TOMPKINS COUNTY, N.Y.—The Tompkins County Planning Department released a thorough deep dive into the local housing market last week, showing that renting housing in the county continues to be a profound struggle and that some of the housing market boosts seen nationally are evident locally as well. Through it all, though, a familiar refrain remains: The affordable housing stock, though it is growing, is not nearly enough to service the needs of the community.
The presentation was given at last week’s Tompkins County Housing and Economic Development Committee meeting. It delved into the complete housing market, both rental and otherwise, plus evaluated future developments that are slated to be available in the next one to three years.
View the full presentation, which is filled to the brim with data, here. You can also read through the report at the bottom of this page.
Off the bat, Planning Director Megan McDonald and Senior Planner Susan Landfried, who were presenting the data, stated that certain numbers are clouded by the COVID-19 pandemic, the impact it had on the local colleges and the freeze in development and construction that resulted for several months. The data was based on American Community Survey results from 2015–19, obviously before the pandemic began, and data taken from the 2020 Census, which was clearly affected by the pandemic though to what extent may not be known for a few more months.
It started with a demographics analysis, including that Tompkins County grew as a whole, in terms of population, by 4,176 people in the last 10 years, though the percentage of senior population grew to 13.9% during that time while the youth population (defined as under 18) fell from 16.4% to 14.9%.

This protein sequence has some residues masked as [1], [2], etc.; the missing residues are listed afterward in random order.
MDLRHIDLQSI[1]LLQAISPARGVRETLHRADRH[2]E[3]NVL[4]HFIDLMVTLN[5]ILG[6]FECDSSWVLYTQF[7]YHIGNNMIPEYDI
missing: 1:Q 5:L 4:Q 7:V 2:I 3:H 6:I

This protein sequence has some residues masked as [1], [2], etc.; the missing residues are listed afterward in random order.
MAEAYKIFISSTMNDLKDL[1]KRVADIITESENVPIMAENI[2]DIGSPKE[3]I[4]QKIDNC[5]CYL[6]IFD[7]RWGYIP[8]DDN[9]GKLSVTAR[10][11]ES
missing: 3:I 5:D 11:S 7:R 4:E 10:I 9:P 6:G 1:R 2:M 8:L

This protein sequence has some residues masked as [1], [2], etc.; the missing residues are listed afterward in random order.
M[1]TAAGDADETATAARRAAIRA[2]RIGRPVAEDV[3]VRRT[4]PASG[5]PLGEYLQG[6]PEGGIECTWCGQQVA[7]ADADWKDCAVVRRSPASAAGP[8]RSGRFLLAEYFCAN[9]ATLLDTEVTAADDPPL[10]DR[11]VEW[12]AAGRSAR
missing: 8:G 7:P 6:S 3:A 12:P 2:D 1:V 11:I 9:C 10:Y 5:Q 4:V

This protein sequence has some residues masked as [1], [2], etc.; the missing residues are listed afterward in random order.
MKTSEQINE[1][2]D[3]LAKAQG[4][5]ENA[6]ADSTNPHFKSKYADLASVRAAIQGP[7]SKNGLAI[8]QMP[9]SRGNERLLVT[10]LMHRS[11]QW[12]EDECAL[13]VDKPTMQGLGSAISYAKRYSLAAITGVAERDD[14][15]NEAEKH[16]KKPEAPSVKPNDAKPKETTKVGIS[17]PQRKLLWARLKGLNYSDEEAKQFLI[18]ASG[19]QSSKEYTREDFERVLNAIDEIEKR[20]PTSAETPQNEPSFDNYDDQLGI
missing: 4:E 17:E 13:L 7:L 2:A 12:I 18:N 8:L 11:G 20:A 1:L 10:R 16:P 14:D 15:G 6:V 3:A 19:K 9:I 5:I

The data also showed that the number of commuters has risen over the last decade, with 16,457 people saying they come into Tompkins County for work in 2019, up from 15,023 in 2010. It also showed a slight uptick in the number of people who requested address changes to Tompkins County, though only up 118 households from 2019 to 2020 (495 of the requests came from New York City, 228 from Binghamton, 138 from Syracuse).
However, more people requested change of addresses for moving out of Tompkins County — 559 more requests to change out of the county were received than requests for addresses in the county (these numbers are polluted a bit by students filing when they leave Tompkins County after graduation or move away on their own, but don’t request a change in address when they move to their housing in Tompkins County).
The income gap between homeowners and renters remained quite steep from 2010 to present day. Landfried said, adjusting for inflation, the median income for homeowners increased from $84,640 in 2010 to $86,899 in 2020, while it went from $34,475 to $32,406 for renters.